The 1 1/8-mile distance of the Risen Star, which carries Derby points of 50-20-15-10-5 for its top five finishers, will very likely be in Honor Marie’s wheelhouse following his eye-catching performance in the 1 1/16-mile Kentucky Jockey Club Stakes.

“We knew the two turns was going to be his thing. I think the further the distance, the better he will get, based off pedigree and the way he trains,” Beckman remarked. “His Jockey Club win was impressive, but his gallop out was equally impressive. We’re just hoping that he finds his best stride late in the [Risen Star] and he doesn’t give himself too much to do.”

Alan and Kerry Ribble own the majority of Honor Marie with Eiserman, Silver, and the Fishbeins buying in for a percentage after he won his stakes debut. The Ribbles have been owners for about 10 years, and Honor Marie is their first graded winner. They initially dabbled in the claiming game and then grew their stable under the guidance of trainer David R. Vance, who retired in 2023 after a 58-year career.

A couple of years ago, the Ribbles were introduced to Kyle Zorn, a co-founder of Legion Bloodstock along with his partners, Evan Ciannello, Travis Durr, and Kristian Villante. Durr is the owner and operator of Travis Durr Training Center in South Carolina, where Honor Marie received his early training before joining Beckman’s barn.

Zorn, who now serves as the Ribbles’ bloodstock and racing manager, said they told him they wanted “a Saturday afternoon-type horse.” He suggested they become involved with Legion, which had just started their racing groups where the model is typically to buy four horses and package them together while forming small partnerships under the banner of Legion Racing. Bred by Royce Pulliam, Honor Marie, who is out of the Smart Strike mare Dame Marie, was identified by Legion Bloodstock as a horse to purchase at the 2022 Keeneland September yearling sale, where he was consigned by Taylor Made Sales Agency and bought for $40,000. The Ribbles joined Legion Racing as partners in the racing group that included Honor Marie.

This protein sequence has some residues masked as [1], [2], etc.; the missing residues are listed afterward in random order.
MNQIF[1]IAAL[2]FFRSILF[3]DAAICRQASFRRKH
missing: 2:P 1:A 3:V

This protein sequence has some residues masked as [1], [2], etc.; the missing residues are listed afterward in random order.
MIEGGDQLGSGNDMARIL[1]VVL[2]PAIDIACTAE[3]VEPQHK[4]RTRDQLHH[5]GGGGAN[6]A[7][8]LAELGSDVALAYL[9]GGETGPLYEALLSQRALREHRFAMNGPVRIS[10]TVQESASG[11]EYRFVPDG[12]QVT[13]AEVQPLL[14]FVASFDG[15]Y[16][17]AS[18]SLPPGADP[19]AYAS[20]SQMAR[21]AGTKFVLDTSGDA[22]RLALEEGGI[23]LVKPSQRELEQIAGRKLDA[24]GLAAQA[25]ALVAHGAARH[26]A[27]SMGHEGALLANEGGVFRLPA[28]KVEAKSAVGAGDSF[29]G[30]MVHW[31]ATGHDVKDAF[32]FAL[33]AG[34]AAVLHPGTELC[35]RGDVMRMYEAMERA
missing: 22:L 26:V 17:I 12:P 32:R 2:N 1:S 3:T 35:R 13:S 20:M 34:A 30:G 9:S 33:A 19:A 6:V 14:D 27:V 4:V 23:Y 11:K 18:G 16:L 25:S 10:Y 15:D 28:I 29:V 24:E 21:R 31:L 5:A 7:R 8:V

“Honor Code wasn’t as hot of a ticket item at the time, and it’s probably why we got a little more value on [Honor Marie], but we still believed in Honor Code as a sire,” Zorn said. “He had a big walk and his pedigree was there as well. We basically fell in love with his physical, first and foremost.”

After Honor Marie broke his maiden on debut, the Ribbles bought out the rest of their Legion partners, and he ran in their Ribble Farms’ racing silks for his next two starts. Zorn said there were major offers on the table to wholly purchase the colt after the Kentucky Jockey Club Stakes win, but they were turned down by the Ribbles because their biggest concern was that a sale could possibly result in the horse being transferred out of Beckman’s care into the barn of another trainer.

“Kerry and Alan are the people you want to root for in this business,” Zorn said. “They put the time in and are really good people. The loyalty they have, you don’t see that as much in this game anymore. That’s one of the reasons you’ve got to root for them.”